Fire, nature, and humans: global challenges for conservation
Document Type: Journal Article
Author(s): Ayn Shlisky; R. Meyer; John Waugh; Kori Blankenship
Publication Year: 2008

Cataloging Information

  • boreal forest
  • coniferous forests
  • conservation
  • ecosystem dynamics
  • fire dependent species
  • fire frequency
  • fire management
  • fire management planning
  • fire regimes
  • fire sensitive plants
  • global fire patterns
  • grasslands
  • historic fire regimes
  • human impacts
  • Mediterranean habitats
  • nutrient cycling
  • savannas
  • tropical forest
  • vegetation surveys
  • wildfires
Record Maintained By:
Record Last Modified: May 30, 2019
FRAMES Record Number: 7276
Tall Timbers Record Number: 23329
TTRS Location Status: In-file
TTRS Call Number: A13.32:68/4
TTRS Abstract Status: Fair use, Okay, Reproduced by permission

This bibliographic record was either created or modified by the Tall Timbers Research Station and Land Conservancy and is provided without charge to promote research and education in Fire Ecology. The E.V. Komarek Fire Ecology Database is the intellectual property of the Tall Timbers Research Station and Land Conservancy.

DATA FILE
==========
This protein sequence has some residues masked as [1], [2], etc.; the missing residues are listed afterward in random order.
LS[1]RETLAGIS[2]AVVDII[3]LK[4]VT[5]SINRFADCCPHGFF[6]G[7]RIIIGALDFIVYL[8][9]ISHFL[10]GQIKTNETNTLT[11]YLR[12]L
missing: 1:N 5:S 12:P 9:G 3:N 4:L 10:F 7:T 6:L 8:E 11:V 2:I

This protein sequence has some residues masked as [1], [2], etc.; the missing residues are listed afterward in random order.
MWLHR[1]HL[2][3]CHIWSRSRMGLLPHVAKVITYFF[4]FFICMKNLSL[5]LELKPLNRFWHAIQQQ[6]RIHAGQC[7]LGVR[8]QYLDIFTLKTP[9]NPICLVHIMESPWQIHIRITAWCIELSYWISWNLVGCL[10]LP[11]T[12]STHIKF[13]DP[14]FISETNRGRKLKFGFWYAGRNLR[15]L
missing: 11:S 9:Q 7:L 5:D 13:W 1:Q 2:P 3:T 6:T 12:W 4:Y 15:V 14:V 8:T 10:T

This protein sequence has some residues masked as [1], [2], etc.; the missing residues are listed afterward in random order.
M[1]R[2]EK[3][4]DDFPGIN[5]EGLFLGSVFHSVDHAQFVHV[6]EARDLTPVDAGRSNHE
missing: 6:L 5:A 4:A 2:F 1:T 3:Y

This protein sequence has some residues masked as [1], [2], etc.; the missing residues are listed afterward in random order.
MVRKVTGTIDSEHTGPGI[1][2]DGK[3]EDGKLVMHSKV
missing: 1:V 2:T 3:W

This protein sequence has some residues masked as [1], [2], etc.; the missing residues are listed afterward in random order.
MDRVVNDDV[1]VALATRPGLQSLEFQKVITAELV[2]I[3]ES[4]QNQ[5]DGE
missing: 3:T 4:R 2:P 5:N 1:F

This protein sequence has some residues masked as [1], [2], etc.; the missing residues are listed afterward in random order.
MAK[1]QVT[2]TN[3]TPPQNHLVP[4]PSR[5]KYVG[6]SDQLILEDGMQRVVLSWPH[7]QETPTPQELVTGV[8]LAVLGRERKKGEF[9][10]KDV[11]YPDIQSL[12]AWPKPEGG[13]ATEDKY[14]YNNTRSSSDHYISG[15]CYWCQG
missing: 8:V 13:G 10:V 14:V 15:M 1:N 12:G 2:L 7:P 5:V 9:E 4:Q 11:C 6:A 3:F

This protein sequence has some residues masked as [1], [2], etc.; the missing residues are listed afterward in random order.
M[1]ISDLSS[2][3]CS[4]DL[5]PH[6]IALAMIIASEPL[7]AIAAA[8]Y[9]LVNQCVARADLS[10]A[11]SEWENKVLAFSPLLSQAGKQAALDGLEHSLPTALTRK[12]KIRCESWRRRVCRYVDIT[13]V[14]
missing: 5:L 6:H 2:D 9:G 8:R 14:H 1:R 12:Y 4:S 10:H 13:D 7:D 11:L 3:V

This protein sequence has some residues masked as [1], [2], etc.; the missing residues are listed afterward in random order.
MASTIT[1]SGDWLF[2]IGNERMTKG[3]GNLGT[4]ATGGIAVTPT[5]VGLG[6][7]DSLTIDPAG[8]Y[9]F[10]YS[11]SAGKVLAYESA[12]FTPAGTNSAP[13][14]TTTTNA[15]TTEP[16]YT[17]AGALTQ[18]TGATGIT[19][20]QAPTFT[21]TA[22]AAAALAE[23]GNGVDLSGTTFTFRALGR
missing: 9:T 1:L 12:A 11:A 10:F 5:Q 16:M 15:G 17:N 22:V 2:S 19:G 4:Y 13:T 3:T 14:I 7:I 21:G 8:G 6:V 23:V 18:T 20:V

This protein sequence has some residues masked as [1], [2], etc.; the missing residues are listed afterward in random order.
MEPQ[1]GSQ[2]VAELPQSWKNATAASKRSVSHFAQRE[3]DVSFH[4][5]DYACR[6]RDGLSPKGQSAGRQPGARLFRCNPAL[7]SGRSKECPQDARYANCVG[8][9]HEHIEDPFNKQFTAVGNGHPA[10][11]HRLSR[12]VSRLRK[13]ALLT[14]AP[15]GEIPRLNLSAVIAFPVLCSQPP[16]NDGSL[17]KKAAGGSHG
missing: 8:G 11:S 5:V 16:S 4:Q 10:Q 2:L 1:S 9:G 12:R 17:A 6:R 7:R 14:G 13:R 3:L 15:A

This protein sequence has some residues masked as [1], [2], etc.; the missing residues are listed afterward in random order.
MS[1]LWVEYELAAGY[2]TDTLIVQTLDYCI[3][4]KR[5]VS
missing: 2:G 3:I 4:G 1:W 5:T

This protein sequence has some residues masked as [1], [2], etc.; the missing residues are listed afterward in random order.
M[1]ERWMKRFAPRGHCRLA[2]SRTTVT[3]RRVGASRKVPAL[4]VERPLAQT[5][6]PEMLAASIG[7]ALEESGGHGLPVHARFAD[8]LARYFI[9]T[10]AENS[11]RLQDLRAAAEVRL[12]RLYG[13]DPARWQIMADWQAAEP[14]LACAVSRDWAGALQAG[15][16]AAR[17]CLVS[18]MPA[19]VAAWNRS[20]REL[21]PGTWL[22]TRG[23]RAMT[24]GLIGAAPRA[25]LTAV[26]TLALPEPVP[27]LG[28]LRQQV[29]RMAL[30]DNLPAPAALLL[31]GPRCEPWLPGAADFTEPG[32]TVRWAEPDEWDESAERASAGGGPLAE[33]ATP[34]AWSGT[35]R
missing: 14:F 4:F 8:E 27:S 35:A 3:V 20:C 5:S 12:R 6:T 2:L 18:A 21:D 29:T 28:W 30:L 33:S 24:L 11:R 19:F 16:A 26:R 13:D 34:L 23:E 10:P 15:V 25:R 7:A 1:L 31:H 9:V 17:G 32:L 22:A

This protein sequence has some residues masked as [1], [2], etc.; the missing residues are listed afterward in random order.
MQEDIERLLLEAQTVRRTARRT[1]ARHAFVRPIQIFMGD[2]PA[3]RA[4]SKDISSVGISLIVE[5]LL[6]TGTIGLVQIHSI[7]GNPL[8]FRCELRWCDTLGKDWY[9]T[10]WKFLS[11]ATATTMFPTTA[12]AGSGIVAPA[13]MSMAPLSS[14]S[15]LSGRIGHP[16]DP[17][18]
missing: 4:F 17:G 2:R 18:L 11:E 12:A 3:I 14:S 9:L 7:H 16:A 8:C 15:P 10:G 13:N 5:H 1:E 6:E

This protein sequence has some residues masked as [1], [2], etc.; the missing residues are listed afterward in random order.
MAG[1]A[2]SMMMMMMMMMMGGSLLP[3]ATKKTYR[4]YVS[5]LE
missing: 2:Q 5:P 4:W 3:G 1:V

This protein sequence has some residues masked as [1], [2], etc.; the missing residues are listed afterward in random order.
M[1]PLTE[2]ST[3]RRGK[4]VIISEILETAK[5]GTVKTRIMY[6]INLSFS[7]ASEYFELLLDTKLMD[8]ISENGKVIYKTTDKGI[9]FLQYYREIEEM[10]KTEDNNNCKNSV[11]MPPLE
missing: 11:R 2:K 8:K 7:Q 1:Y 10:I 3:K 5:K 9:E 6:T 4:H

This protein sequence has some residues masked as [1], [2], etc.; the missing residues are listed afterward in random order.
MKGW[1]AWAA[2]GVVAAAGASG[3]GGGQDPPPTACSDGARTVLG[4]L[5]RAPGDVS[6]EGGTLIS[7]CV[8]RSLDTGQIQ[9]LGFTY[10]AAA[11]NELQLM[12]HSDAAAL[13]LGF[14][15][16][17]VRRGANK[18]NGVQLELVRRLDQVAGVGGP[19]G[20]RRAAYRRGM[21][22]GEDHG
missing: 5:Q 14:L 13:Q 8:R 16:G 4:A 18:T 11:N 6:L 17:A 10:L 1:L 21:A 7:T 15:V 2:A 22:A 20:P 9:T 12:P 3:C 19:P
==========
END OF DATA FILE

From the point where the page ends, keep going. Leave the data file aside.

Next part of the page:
Fire is a global phenomenon. Worldwide, fire can play a role in maintaining or threatening natural habitats and human societies. In any case, we must consider the global context for our actions and the best possible role each nation can play in managing fire for humans and nature.

Online Link(s):
Shlisky, Ayn; Meyer, Ronald; Waugh, John; Blankenship, Kori. 2008. Fire, nature, and humans: global challenges for conservation. Fire Management Today 68(4):36-42.